I want you to think in terms of a movie and the actors who play in them (we all see a movie every now and then, even if it’s from the comfort of our own living room), and imagine this:
You see a trailer/commercial for a new movie. It looks like something you’ll enjoy, so, you invest twenty bucks (maybe less) and an evening of your time.
The outcome: The director did fine with what he/she had to work with. The plot was unique and could have been interesting if only the dialogue and acting would have been believable. If only you would have felt some kind of connection with the characters. An hour in, you’re bored, your popcorn (or snack of choice) and drink are a memory, and you’ve already determined this movie will not be. Maybe you stay with it until the end, and that’s only because you know you aren’t getting that twenty bucks back, and your evening is already shot. Or maybe you salvage what’s left of your evening by going home (or staying put if you’re already there) and turning on reruns of one of your favorite sitcoms. Either way, I doubt you’ll be recommending this movie to your friends.
Now, think about all the books you’ve read and ask yourself: Which are your favorites and why? Think about the stories you’ve read and ask yourself: Which have been the most memorable and why?
I’ll bet the answer to both those questions has a lot to do with, if not the main character, a prominent one. The plot is, of course, important as well, but if at least one of the prominent characters doesn’t pull at you, you’re more than likely going to put that book down before reaching the end, and you’re not going to be recommending it as a “must read” to your pals.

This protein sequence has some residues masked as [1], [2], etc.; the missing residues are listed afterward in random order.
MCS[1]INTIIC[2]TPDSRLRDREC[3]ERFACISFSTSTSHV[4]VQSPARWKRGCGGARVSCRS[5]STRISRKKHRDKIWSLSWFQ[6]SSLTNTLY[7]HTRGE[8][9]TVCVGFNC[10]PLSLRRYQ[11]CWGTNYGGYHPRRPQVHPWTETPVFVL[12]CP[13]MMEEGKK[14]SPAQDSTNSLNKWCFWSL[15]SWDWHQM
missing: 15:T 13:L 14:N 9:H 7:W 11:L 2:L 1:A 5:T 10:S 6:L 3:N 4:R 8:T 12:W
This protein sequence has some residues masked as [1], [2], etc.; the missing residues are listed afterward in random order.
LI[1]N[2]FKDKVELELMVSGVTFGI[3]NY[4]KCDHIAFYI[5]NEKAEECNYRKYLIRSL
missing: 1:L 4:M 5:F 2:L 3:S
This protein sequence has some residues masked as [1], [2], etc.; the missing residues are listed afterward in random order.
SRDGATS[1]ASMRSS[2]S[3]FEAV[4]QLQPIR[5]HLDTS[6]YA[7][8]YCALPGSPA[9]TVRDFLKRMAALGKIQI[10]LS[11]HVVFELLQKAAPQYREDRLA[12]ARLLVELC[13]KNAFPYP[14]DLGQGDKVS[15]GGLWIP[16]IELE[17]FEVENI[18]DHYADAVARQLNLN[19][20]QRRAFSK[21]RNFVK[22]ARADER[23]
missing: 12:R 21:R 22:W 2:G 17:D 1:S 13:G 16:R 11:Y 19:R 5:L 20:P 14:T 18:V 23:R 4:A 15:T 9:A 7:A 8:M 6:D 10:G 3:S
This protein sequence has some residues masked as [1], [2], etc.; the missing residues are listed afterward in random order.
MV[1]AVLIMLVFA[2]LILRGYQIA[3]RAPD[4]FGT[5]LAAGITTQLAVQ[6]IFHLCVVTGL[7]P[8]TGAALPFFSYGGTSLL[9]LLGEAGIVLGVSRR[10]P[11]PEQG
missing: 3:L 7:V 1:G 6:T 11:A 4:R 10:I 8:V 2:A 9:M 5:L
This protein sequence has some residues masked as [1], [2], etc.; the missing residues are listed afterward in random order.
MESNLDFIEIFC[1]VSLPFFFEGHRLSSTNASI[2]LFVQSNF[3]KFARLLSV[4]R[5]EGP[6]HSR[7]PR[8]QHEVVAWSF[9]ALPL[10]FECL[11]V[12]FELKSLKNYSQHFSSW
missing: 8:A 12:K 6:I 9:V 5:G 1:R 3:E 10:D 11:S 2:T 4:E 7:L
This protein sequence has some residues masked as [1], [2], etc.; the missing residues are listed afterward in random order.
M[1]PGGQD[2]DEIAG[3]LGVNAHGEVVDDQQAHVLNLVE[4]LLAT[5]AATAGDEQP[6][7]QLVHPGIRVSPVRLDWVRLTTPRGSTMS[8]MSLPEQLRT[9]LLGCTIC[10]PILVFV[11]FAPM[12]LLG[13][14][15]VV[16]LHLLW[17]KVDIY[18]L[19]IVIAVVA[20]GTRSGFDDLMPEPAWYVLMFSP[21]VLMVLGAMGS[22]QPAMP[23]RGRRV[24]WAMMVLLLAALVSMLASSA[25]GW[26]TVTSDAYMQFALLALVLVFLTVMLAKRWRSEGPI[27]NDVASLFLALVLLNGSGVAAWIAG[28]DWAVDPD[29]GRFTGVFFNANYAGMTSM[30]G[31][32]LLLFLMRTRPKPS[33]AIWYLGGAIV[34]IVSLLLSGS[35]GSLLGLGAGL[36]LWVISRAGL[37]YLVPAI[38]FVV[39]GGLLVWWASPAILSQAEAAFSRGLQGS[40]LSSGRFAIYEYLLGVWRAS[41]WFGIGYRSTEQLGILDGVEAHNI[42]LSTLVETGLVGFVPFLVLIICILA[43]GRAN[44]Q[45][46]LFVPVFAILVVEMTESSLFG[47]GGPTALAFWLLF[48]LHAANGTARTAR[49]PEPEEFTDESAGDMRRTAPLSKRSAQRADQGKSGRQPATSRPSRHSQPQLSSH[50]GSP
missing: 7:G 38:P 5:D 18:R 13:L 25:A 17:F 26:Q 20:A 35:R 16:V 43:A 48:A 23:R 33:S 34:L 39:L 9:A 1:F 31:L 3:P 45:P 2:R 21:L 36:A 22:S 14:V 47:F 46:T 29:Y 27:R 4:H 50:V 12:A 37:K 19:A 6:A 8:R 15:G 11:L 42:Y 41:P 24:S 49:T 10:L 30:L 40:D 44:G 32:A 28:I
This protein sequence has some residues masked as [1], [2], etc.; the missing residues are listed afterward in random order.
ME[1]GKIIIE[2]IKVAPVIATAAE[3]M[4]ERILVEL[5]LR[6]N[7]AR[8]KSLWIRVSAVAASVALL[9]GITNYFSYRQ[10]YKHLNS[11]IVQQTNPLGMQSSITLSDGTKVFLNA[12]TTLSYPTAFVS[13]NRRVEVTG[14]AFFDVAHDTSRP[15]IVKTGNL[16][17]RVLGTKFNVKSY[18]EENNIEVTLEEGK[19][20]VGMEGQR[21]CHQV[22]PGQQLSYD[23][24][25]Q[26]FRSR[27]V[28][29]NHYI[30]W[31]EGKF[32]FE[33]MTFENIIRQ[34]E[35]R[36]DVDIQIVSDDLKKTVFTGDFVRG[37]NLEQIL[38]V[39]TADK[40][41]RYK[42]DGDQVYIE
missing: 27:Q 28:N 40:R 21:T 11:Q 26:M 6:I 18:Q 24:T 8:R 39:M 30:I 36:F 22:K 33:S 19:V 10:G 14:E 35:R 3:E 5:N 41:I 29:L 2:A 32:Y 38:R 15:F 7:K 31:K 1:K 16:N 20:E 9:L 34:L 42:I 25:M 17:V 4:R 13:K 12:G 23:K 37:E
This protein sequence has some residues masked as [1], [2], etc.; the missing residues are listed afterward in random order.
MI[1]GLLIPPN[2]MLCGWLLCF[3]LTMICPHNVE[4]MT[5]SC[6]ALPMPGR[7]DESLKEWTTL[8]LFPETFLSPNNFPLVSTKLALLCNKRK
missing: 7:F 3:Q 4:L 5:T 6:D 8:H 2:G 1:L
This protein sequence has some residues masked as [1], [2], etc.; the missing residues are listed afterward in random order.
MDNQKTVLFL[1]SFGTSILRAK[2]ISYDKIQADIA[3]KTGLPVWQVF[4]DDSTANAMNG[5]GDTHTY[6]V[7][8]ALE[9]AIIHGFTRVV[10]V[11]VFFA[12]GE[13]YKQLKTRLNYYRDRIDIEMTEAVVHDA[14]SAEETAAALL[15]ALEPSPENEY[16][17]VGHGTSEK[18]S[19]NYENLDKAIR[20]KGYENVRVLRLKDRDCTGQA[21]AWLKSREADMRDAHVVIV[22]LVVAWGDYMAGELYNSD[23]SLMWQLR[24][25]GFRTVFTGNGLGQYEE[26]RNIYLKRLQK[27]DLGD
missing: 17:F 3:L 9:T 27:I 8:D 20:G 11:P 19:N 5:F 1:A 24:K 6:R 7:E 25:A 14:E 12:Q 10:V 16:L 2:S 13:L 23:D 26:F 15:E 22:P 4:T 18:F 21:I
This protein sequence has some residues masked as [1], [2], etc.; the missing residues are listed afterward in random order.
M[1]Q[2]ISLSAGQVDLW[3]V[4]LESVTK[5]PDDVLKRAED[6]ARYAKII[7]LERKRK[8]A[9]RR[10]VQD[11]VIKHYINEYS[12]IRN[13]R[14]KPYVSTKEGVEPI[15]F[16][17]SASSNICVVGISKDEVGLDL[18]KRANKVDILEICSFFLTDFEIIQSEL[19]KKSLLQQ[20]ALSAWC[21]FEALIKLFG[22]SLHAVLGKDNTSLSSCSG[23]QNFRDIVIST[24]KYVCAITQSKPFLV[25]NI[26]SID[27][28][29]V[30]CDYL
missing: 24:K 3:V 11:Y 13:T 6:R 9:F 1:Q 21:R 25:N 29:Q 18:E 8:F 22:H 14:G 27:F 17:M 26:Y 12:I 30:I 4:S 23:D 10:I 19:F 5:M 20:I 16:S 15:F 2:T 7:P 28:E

So, how do you create a memorable/likeable/believable character your readers will want to get to know?
For starters, make your characters real. I can’t stress this enough. Give your readers something to connect to. Your readers should either see something in themselves in the character or something that reminds them of someone they know. And I’m not talking about a physical trait. No one’s perfect and your characters shouldn’t be either. So what’s your character’s flaw?
Also, what’s your character’s motivation? We all have one for everything we do, whether it’s simply eating because we’re hungry or getting dressed because, hey, going around naked in public is illegal. Be sure your characters have a purpose for being in the story in the first place, and that their motivation is clear, even if that motivation makes no sense at all.
And just as important, draw on your character’s emotions, and you’ll draw on the readers’ emotions as well. Whether you’re creating a sympathetic character, one to be admired, or one to be reviled, make sure you give your readers what they need to see your characters as you see them.